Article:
Importing Timber or Timber Products – Timber Due Diligence

Fremantle1/ June 11, 2014/ Customs and Quarantine Updates


The Australia Government has passed the Illegal Logging Prohibition Act 2012. The Act criminalises the importation into Australia of illegally logged timber and any product made from illegally logged timber as well as the processing of domestic raw logs which have been illegally logged. A maximum penalty of five years imprisonment, $85,000 for an individual and $425,000 for a corporation, plus forfeiture of timber product/ raw logs applies where they are found to have imported or processed illegally logged timber and done so knowingly, intentionally or recklessly.

3 easy Factsheets to use to prove your Due Diligence


1. Cover Letter to Supplier

2. International Importers Due Diligence Guide

3. Supplier and Product Management Spreadsheet for Timber Due Diligence

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Date of Effect: 30 November 2014.

The onus is on the importer to exercise due diligence when sourcing timber or paper products to ensure that you are not importing products that are sourced from illegally logged timber.

As from the 30th November 2014, Customs Brokers will be asked to answer a new community protection question relating to products subject to this legislation, which reads:


In order for us to answer YES to this question, we require you to complete the below declaration on your company letterhead and list the HS codes (we can assist you with these codes) and supplier’s details for your shipments that you have undergone your due diligence. Please note that if  we answers NO to this question from 1st of January 2018 Quarantine will start to issue penalties.

Timber Due Diligence flowchart and Exemption form of Goods Effected


What goods are effected?

Chapter 44

44.03 Wood in rough

44.07 Wood sawn or chipped lengthwise

44.08 Sheets of veneering

44.09 Continuously shaped wood

44.10 Particleboard

44.11 Fibreboard of wood

44.12 Plywood

44.13 Densified wood

44.14 Wooden frames

44.16 Casks, barrels

44.18 Builders’ joinery, doors


Chapter 47

47.01 Mechanical wood pulp

47.02 Chemical wood pulp, dissolving grad

47.03 Chemical wood pulp, soda or sulpha

47.04 Chemical wood pulp, sulphite

47.05 Mechanical or chemical wood pulp


Chapter 48

48.01 Newsprint

48.02 Uncoated writing paper

48.03 Toilet or facial tissue

48.04 Uncoated kraft paper and paperboard

48.05 Other uncoated paper and paperboard

48.06 Glazed/translucent papers

48.07 Composite paper and paperboard

48.08 Corrugated paper and paperboard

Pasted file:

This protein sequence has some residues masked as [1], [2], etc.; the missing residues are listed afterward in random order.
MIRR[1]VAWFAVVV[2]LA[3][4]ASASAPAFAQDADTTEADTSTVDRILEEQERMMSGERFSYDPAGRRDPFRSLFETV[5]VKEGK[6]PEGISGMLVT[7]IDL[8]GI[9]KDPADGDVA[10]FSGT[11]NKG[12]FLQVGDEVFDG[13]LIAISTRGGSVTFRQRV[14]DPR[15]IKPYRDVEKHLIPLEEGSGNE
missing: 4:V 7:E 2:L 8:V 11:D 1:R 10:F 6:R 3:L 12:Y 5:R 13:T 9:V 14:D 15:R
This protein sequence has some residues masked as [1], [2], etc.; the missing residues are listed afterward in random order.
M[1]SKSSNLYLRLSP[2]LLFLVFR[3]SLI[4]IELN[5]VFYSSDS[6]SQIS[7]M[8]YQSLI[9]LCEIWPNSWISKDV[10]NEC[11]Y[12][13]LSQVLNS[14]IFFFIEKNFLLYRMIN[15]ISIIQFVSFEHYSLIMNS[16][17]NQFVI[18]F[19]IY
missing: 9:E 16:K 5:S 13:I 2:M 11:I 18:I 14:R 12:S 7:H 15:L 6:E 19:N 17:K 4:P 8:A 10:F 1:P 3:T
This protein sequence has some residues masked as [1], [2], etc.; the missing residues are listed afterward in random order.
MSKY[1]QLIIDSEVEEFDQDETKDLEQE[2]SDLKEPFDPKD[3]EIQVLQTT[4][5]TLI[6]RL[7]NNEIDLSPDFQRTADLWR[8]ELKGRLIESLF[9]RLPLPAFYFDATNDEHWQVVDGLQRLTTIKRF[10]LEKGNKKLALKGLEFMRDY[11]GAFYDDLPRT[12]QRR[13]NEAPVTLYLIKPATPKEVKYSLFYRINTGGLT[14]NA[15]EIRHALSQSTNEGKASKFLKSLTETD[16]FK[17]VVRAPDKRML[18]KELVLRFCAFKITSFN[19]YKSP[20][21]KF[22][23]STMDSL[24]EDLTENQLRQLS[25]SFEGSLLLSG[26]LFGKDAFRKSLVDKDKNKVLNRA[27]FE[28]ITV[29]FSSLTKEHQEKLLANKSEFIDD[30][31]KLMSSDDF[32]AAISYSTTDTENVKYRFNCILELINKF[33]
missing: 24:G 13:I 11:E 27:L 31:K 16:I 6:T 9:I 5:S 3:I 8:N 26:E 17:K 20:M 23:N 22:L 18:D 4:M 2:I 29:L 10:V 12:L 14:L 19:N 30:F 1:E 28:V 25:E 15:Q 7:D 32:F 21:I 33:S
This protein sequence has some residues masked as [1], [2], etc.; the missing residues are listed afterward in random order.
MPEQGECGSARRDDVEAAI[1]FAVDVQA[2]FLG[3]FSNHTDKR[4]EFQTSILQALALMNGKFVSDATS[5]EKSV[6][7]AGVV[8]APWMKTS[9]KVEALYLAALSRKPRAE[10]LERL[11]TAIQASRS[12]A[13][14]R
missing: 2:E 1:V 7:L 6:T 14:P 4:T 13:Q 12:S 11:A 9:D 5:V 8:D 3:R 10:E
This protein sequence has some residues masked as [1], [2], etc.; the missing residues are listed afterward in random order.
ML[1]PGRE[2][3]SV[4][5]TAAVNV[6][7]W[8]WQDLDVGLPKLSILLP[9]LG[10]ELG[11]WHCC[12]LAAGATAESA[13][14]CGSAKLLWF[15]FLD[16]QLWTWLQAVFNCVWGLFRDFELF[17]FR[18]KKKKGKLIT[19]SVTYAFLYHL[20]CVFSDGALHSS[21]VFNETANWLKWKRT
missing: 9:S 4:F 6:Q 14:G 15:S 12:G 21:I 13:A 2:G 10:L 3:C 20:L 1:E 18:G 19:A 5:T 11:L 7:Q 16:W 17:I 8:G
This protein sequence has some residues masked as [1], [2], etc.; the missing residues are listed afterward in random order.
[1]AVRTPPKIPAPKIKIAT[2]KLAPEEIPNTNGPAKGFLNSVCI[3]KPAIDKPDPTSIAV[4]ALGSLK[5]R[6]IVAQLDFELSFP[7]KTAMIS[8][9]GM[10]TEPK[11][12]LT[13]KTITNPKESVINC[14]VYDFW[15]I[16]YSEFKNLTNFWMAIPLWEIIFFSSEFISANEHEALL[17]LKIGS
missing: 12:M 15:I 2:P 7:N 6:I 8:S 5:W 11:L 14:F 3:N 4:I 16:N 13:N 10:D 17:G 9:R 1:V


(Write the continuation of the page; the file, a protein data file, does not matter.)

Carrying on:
48.09 Carbon and self-copy paper

48.10 Coated paper and paperboard

48.11 Paper products coated/surfaced

48.13 Cigarette paper

48.16 Carbon and self-copy paper (other than 48.09)

48.17 Envelopes, letter cards

48.18 Toilet paper, tissues, serviettes

48.19 Cartons, boxes made of paper

48.20 Paper booklets

48.21 Paper labels

48.23 Other paper


Chapter 94

94.01 Seats

94.03 Other furniture

94.06 Prefabricated buildings


  • Product that is made from recycled material, such as waste paper that has been converted to newsprint or copy paper

  • Any content of a product that is made of recycled material – which means if you import copy paper that is 50% recycled, you would need to conduct due diligence on the percentage that is not recycled.

  • A product imported into Australia as part of a consignment where the combined value of the regulated products in the consignment does not exceed A$1000.00. For example, if an importer brings in a shipping container with goods worth A$8000.0, and in the container there is A$950.00 worth of regulated timber product, the importer will not need to undertake due diligence on that import.

  • Packaging material used to support, protect, or carry another product.


Step 1 – Gather Information – letters, emails, site visits, websites, phone calls. Record this in writing, including:

  • Product type / Trade name

  • Common name and scientific name

  • Country of harvest

  • Documentation provided by the supplier

  • Evidence that the timber have been legally harvested.

If an importer cannot obtain this information then they must be able to show that they have made a reasonable effort in seeking to obtain the information.

Step 2 – Used timber Legality Framework or Country Specific Guideline

Use this step to assure yourself that the timer is low risk of being illegally logged. For example, most timber forests in France are heavily regulated so the chance of timber being illegally logged is minimal.

Step 3 – Undertake risk Assessment

You must identify and assess the level of risk by considering the relevant factors:

  • The prevalence of illegal harvesting in the area in which the timber was harvested.

  • The prevalence of illegal harvesting of the tree species from which the products are derived.

  • The prevalence of armed conflict in the area where the timber was harvested

  • The complexity of the product.

  • Any other information known, or should be reasonably be known, by the importer.

Step 4 – Risk Mitigation

If after completing the abovementioned steps you have identified your products are at a high risk of being illegally logged, you must undertake a risk mitigation process in accordance with the regulation. Where there remains a serious risk, you may choose not to import the product.

What Sort of Penalties can be Applied Under the Act

Australian businesses should be aware that, under the Act, significant penalties may apply if they knowingly, intentionally, or recklessly import or process illegally logged timber. The initiation of penalties is at the discretion of a court, however the maximum penalties for a breach are:

  • five years imprisonment, and / or

  • A$85,000.00 for an individual. and / or

  • A$425,000.00 for a corporation or body corporate.


More Information

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Phone: 1800657313